Leader: how the Italian election result exposed Europe’s fraying union

There is now an increased possibility that Italy – the world’s eighth-largest economy – could leave the euro.

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The eurozone crisis was never resolved; it was merely deferred. In recent times, Donald Trump’s presidency, the horrific Syrian war and Russian adventurism have all distracted from the single currency’s woes. However, the Italian election result made a new confrontation inevitable.

For the first time in a major EU country, two Eurosceptic parties – the Five Star Movement (M5S) and the Lega Nord – won a parliamentary majority between them. On 28 May, after the longest period in Italy’s postwar history without a government, President Sergio Mattarella decided not to allow the populist coalition to take office and appointed Carlo Cottarelli, a former IMF official, as interim prime minister. Mr Mattarella did so on the grounds that economic stability would be threatened by the parties’ proposed finance minister, Paolo Savona, who refused to renounce his long-standing opposition to the euro.

The president acted within his constitutional rights and, it should be remembered, neither M5S nor the Lega advocated withdrawal from the single currency during the election campaign (for fear of alienating cautious voters). Yet Mr Mattarella’s decision was politically reckless and a gift to Italy’s insurgent populists. The EU budget commissioner, Günther Oettinger, displayed a similar disregard for public opinion when he declared that “the markets will teach the Italians to vote for the right thing”.

Voters’ support for the M5S (which won 33 per cent) and the Lega (17 per cent) reflected profound discontent with the EU and austerity. Mr Mattarella’s rejection of Mr Savona and his appointment of Mr Cottarelli – nicknamed “Mr Scissors” for his fondness for public spending cuts – merely reinforced the impression of a political elite subverting democracy.

The risk is that, far from being weakened by recent events, the M5S and the Lega win an increased majority at the fresh election anticipated this autumn. An opinion poll found that 59 per cent of Italian voters believed the president should have approved Mr Savona’s appointment as finance minister.

Although most of the public continue to support euro membership, the remarkable possibility that Italy – a founding EU member and the world’s eighth-largest economy – could leave the single currency has been increased. Even should this outcome be averted, the euro will remain a permanent threat to European stability. From the currency’s creation onwards, Britain and others warned of the dangers of a monetary union that is not matched by fiscal and political union. The UK, partly for these reasons, wisely rejected membership, but other states did not and have been condemned to stagnation. Italy has endured two lost decades, with living standards close to their 1997 level.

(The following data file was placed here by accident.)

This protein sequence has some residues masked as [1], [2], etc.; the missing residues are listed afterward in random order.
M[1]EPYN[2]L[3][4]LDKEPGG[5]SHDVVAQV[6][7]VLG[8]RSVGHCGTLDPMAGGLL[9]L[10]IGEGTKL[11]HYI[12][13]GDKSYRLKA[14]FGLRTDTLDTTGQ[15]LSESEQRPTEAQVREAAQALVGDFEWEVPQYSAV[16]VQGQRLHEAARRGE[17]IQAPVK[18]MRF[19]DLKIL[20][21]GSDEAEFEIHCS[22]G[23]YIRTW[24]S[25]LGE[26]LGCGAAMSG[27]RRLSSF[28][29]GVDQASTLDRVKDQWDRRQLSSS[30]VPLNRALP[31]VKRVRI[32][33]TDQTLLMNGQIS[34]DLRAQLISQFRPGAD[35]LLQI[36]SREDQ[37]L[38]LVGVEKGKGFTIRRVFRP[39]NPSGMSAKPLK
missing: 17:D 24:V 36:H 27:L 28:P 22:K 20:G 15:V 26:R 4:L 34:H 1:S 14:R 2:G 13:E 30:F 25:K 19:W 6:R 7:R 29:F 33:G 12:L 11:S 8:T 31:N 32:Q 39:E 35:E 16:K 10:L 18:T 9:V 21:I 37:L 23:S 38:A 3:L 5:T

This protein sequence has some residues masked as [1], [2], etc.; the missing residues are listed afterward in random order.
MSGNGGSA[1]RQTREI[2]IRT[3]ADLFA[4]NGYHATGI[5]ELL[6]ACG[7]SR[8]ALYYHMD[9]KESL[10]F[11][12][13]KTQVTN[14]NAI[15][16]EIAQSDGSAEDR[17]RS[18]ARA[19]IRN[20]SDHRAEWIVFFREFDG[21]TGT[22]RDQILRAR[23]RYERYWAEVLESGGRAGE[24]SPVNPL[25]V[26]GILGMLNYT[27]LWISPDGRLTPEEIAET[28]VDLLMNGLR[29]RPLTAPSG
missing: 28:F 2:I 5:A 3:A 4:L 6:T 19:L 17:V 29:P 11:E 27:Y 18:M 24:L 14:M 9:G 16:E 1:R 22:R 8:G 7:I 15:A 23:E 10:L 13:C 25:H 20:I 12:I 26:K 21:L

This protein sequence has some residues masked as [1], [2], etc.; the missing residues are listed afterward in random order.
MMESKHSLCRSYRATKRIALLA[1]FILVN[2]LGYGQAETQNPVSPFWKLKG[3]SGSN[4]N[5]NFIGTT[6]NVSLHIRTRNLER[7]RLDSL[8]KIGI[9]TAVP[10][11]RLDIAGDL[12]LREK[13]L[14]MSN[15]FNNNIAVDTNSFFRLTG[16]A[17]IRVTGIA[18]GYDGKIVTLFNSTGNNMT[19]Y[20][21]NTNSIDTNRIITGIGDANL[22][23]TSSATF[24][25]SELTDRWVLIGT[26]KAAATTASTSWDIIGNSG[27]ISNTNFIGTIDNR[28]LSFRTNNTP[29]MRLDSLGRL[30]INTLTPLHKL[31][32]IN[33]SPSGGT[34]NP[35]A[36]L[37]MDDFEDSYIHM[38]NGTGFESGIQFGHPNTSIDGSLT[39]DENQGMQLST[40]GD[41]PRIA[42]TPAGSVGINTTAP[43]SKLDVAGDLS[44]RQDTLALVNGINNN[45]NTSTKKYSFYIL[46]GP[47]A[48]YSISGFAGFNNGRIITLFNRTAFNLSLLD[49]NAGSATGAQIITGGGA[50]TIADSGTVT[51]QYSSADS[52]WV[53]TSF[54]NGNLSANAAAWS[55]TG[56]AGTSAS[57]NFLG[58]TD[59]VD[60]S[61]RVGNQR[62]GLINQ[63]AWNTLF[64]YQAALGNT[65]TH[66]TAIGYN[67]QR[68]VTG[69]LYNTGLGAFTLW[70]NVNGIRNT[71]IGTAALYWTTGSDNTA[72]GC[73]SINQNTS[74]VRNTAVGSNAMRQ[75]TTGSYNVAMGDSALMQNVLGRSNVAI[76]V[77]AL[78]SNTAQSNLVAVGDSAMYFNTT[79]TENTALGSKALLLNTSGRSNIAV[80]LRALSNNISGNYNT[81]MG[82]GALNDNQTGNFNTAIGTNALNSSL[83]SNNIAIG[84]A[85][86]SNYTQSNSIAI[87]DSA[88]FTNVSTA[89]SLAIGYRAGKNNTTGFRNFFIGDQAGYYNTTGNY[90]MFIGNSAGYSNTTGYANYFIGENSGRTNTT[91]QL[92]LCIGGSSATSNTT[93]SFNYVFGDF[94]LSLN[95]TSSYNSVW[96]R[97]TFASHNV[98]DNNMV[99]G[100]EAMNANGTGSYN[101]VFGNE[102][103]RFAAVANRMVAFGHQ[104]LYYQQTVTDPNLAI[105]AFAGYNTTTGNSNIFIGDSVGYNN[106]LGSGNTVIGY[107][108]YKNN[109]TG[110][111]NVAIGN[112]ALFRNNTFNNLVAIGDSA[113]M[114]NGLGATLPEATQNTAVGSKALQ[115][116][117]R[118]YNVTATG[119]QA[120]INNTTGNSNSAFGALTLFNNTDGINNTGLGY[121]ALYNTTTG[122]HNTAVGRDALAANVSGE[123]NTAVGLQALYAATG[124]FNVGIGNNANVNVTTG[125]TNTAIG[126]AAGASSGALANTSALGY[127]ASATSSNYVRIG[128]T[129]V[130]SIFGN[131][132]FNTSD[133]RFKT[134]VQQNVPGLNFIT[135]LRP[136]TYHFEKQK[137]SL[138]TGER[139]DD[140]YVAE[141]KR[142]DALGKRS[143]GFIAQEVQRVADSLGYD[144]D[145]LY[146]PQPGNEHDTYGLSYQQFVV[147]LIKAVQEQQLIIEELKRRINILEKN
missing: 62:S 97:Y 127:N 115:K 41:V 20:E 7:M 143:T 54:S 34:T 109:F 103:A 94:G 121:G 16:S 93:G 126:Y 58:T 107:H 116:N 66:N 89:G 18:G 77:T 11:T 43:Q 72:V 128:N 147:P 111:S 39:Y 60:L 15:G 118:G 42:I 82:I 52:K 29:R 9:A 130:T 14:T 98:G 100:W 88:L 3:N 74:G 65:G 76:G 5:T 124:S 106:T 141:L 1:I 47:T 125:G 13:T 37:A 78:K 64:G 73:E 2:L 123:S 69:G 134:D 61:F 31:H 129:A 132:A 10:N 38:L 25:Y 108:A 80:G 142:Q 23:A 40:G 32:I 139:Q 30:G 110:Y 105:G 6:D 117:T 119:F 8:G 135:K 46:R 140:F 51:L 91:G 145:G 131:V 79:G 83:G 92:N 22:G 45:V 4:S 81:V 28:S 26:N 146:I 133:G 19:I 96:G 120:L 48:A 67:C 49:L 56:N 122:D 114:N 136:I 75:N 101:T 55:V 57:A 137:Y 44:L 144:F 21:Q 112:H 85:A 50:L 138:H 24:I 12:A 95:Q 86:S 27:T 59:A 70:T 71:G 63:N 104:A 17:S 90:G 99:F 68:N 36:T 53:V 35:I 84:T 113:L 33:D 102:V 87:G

Germany’s refusal to stimulate growth (having benefited from a fixed exchange rate) undermined the principles of European solidarity and shared prosperity. Until the eurozone is reformed to better serve its members, the EU will continue to create the conditions for political extremism to thrive. 

Repealing the Eighth

In Ireland’s constitutional referendum on 25 May, the proposal to repeal the Eighth Amendment and liberalise abortion law attracted the support of 66.4 per cent of voters. This decisive result is a welcome one. As the taoiseach, Leo Varadkar, said following the Yes campaign’s victory, the new legislation should bring an end to lonely, frightened women travelling across the Irish Sea for a termination, or buying pills illegally on the internet.

As Helen Lewis writes on page 19, the focus will now inevitably move to Northern Ireland, where the 1967 Abortion Act has never been applied, and where women have been arrested for buying pills to end their pregnancies. The Labour backbencher Stella Creasy secured a victory last year by ensuring that the NHS in England would fund abortions for Northern Irish women, but wider reform is long overdue across the UK. The 1967 act, although groundbreaking at the time, is now outdated in its demand for two doctors’ signatures. Meanwhile, Scotland has already changed the licensing of the drugs used for early abortions to allow them to be taken at home; England should follow suit. Access to free, safe and legal abortion is a cornerstone of women’s rights. Ireland has shown that reform is possible. 

This article appears in the 01 June 2018 issue of the New Statesman, God isn’t dead